UNKULUNKULU (sometimes spelled Nkulunkulu) was the creator of all things. He grew out of a reed and when he became too heavy he fell to earth. This word also means "ancestor" in the Zulu language.
UNWABA was a mythical chameleon. He was sent by the Sky God to tell the people and creatures of the earth that they had immortal life. Because he was too slow the people and creatures of earth did not become immortal after all. Chameleons turn from green to brown because they are sad that Unwaba was too slow.
UTHLANGA (sometimes spelled Uhlanga) was a large mythical marsh with reeds in the North, from which the creation came into existence.
The Zulu cosmology also includes the potency of the natural world, particularly herbs and animals when made into umuthi (medicine), which can be used or abused to affect people negatively or positively. This is done mainly in the realm of traditional medicine.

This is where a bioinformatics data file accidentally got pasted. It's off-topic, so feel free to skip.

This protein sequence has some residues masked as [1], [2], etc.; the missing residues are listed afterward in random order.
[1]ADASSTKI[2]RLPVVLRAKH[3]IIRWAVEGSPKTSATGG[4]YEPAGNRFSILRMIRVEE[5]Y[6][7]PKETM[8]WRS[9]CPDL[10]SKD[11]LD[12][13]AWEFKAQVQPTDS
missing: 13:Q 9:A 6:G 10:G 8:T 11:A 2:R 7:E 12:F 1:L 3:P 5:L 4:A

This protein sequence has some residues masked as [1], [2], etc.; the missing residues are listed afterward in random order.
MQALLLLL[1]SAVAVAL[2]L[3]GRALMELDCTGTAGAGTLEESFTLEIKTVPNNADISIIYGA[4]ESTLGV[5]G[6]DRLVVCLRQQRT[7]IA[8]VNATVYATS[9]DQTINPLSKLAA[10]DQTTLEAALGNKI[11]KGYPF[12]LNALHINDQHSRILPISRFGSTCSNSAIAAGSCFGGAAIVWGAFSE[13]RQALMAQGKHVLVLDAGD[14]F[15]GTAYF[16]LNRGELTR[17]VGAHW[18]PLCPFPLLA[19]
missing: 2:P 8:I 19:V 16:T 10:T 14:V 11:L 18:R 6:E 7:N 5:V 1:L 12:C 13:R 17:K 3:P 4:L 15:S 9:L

Christianity has significantly influenced the Zulu. The majority of the Zulu combine traditional religious beliefs with Christianity; there are also those who profess to be entirely converted to Christianity, mostly those who adhere to the evangelical Christian traditions.
The Zulu religion is essentially household-based. It is characterized by an obligation by household heads to fulfill the necessary ceremonial rituals. These ceremonies often require the sacrifice of domestic animals (usually goats) and addressing the ancestors by burning impepho, an incense herb.
There are African indigenous churches that combine aspects of Western Christianity with Zulu ways of communicating with ancestors. These churches have priests and healers who dedicate themselves to these practices for the benefit of the people who consult them. Diviners have traditionally existed among the Zulu and diagnose the causes of illnesses and misfortunes. The diagnosis often relates to dissatisfied ancestors or evil manipulation of umuthi for harmful effects (witchcraft).
The Zulu are known for pottery. The art of making and decorating pots remains an important skill for Zulu women. Bead work and grass and palm weaving are also essential arts and crafts. Skill and creativity determine the extent of fame of an artist. Artistic woodcarving by men is done in some parts of KwaZulu-Natal.